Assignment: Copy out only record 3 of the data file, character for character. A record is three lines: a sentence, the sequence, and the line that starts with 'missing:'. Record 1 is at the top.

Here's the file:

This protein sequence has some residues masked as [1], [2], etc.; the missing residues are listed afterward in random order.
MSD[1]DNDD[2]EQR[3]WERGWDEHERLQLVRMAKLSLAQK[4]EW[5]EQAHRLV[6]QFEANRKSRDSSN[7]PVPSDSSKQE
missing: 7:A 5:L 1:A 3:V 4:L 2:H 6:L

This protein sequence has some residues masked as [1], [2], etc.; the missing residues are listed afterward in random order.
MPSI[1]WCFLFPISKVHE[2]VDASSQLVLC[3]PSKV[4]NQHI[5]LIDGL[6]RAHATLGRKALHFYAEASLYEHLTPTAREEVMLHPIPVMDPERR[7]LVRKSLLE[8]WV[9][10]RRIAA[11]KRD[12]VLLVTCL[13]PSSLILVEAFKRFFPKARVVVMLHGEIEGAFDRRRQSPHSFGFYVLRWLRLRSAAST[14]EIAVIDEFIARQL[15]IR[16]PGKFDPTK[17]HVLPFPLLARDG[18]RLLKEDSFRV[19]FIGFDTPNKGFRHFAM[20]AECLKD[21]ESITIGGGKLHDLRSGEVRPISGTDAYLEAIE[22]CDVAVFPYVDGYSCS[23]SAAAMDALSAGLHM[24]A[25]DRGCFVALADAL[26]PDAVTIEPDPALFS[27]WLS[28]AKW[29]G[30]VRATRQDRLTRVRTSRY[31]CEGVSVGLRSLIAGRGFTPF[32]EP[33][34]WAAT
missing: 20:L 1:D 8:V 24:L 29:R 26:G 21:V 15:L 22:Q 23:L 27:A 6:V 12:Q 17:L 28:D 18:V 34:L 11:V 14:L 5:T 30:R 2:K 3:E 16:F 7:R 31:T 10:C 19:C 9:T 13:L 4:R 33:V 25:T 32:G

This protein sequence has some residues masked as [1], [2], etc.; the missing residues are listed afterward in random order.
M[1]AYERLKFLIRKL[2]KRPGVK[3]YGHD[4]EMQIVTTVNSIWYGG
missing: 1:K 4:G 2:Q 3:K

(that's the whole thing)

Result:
This protein sequence has some residues masked as [1], [2], etc.; the missing residues are listed afterward in random order.
M[1]AYERLKFLIRKL[2]KRPGVK[3]YGHD[4]EMQIVTTVNSIWYGG
missing: 1:K 4:G 2:Q 3:K